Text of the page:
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February 29, 2012 / philosophermouseofthehedge

Immigrants Searching fur Neutral Waters

Typical story: shy willing workers brought in to do a job, suddenly finding themselves the object of furry controversy.

The lakes were clogged with duckweed and invasive water plants. No one wanted to get in there and clean it up. Nasty low paid manual labor. It was a simple solution: just import a few – some from South American. Just as a trial? Approved.

So they came, Heads down – bringing nothing with them. Seeing the job. Quickly going to work. Much relief. The fur didn’t fly. The pilot project was a success.

So the workers settled in – with a bit more confidence. There was plenty that needed to be done. They didn’t mind floating around from waterway to waterway. Feeling secure, and well fed, they began to see great state of Texas as home. When necessary, they adapted. They started families and had children, the normal two or three a year. Gladly, they labored in the twilight and while others slept. Gradually they spread across the state.

Then there were grumbles and complaints.

People noticed their growing numbers.

“Where did they all come from?”

“Why are they still here?”

“Do we really need them?” “

“They are crowding out the natives!”

“They undermine everything!”

The phrases all immigrants have hurled at them.

But they kept their heads down. Moved quickly with their work. Maybe some would see value in their efforts and allow them to stay? They liked it here. There was abundant food and clean water. None complained that they were left to live in places others refused. And at the end of the day all they wanted was a place to relax with their families. Quietly they moved in the shadows.

Then the TV cameras came and the outcry grew deafening (and frightening to the youngsters). But the old ones were determined not to be forced out. They may have been discovered, but they’ve been here too long to go back.

The Nutria aren’t being shy anymore around the Point Apartments in Pasadena. They consider themselves Texans now. Each afternoon two dozen or more of the giant rodents can be seen frolicking in the decorative retaining ponds.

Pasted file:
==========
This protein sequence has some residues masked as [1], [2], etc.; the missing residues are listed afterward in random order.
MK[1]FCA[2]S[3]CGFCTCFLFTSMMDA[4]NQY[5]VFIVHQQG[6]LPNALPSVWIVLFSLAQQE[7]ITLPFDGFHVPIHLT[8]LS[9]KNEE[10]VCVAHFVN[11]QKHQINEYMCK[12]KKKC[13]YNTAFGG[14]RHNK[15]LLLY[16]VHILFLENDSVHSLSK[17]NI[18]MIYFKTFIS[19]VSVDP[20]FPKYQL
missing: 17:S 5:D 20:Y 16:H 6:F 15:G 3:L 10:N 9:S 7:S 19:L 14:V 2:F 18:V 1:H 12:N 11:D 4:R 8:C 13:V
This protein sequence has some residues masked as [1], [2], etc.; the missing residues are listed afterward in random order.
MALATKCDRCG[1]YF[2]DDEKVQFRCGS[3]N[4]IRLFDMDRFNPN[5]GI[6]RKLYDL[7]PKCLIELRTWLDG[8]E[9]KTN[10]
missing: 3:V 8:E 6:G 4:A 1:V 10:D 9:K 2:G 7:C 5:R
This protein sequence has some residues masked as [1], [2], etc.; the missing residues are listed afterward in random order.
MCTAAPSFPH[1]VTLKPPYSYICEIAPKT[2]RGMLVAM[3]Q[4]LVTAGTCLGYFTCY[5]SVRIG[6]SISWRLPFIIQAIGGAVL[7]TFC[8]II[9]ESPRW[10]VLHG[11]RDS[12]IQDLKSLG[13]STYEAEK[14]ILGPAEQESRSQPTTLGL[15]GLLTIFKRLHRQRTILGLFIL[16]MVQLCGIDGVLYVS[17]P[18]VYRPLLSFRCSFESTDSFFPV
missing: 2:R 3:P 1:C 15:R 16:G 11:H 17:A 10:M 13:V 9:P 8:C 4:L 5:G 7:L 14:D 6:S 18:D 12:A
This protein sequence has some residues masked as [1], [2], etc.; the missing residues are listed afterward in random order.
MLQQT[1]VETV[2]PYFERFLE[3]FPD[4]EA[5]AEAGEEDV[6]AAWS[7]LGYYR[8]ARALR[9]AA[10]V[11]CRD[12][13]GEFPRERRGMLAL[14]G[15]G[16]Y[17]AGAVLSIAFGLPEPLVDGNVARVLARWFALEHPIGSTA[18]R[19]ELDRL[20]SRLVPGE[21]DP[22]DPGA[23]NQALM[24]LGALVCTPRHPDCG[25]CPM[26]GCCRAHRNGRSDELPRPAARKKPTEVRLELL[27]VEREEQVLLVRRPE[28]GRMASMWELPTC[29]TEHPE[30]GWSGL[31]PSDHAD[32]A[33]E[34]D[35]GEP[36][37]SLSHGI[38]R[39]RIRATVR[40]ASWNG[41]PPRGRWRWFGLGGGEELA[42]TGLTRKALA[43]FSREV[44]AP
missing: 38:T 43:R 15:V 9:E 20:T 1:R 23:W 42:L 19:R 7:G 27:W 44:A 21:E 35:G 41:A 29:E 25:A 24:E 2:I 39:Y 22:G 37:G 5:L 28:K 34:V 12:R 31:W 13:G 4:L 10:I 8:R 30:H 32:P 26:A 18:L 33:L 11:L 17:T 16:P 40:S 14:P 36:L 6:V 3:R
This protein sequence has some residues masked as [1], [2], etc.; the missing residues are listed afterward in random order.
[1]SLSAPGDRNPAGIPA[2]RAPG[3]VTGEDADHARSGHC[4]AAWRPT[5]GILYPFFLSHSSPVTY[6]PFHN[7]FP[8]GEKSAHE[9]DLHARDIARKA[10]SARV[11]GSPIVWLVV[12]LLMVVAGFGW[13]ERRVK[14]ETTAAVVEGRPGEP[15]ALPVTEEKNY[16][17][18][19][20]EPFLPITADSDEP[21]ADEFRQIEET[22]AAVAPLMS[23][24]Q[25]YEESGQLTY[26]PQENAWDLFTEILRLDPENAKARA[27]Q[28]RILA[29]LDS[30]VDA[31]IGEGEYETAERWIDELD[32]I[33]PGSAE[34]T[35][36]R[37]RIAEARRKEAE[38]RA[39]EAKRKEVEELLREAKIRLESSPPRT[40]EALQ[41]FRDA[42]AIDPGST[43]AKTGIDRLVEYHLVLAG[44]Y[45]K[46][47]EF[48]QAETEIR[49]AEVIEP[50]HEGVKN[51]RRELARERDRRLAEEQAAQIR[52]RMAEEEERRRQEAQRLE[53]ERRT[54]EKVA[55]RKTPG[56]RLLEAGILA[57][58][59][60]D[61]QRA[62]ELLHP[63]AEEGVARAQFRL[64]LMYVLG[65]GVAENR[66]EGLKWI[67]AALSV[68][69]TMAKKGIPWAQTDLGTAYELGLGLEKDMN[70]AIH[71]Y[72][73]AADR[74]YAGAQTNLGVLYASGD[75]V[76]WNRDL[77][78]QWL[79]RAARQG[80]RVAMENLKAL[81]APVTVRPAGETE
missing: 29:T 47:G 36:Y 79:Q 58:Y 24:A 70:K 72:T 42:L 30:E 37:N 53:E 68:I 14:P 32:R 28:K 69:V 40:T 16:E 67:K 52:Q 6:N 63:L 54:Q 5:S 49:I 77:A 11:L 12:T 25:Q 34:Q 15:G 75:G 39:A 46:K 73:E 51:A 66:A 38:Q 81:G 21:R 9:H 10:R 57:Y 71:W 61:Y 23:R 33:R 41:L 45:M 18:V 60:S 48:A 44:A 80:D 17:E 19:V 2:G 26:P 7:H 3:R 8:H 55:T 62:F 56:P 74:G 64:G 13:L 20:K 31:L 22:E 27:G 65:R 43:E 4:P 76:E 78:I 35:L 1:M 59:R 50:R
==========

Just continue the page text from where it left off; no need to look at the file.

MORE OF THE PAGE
They’ve found Nutria Heaven

Photo by Tiffany Craig. KHOU 11 News

Strict vegetarians who adore reeds and water plants, the furry guys are thrilled with the soggy wetlands and bayous filled by the winter’s rains. Unfortunately they eat about 25% of their weight in plants each day, so an area can get stripped bare pretty fast.

Awkwardly, they just don’t seem able to break that habit of competing with ducks for food tossed by visitors at the city and state parks in broad daylight – causing a few shrieks and rapid retreats (Just drop the bag, please.)

Nutria: "My what big teeth you have." (image from WIKI)

The nutria know they have an image problem: about 2 feet long with a long rat-like tail and webbed hind feet. But they have those cute little front paws they use to hold things. Generally curious and docile, they have tried to win over the local residents with their antics. But maybe it’s the big front teeth – they look like beavers. That similarity makes them a tad uncomfortable as their soft under pelts have also been harvested in the past for the fur trade.

But the nutria are feeling pretty sassy right now at the apartment ponds – much to the despair of the human residents who just find them, well, creepy – in a horror movie kinda way.

There may be a real reason for humans to be wary.

Nutria: Surprise! (Image from WIKI)

Oh, not because of angry nutria threats.

It’s that alligators are warming up and will be moving around pretty soon…..and alligators love a tasty nutria snack.

So step away from that nutria.

And watch out for those lumpy log shapes that weren’t there yesterday!

Just can’t trust those migrants.

The tail of a tale,

Phil, the Philosopher Mouse of the Hedge

Related posts: try the “alligator” tag in the sidebar

Interested in nutria lore?



  1. robstroud / Feb 29 2012 1:52 am

    Can’t we just encourage this to become the latest “pet” craze?


  2. PiedType / Feb 29 2012 4:07 am

    Not familiar with these critters. They look too much like rats to suit me … and at two feet long … eek!


    • philosophermouseofthehedge / Feb 29 2012 4:16 am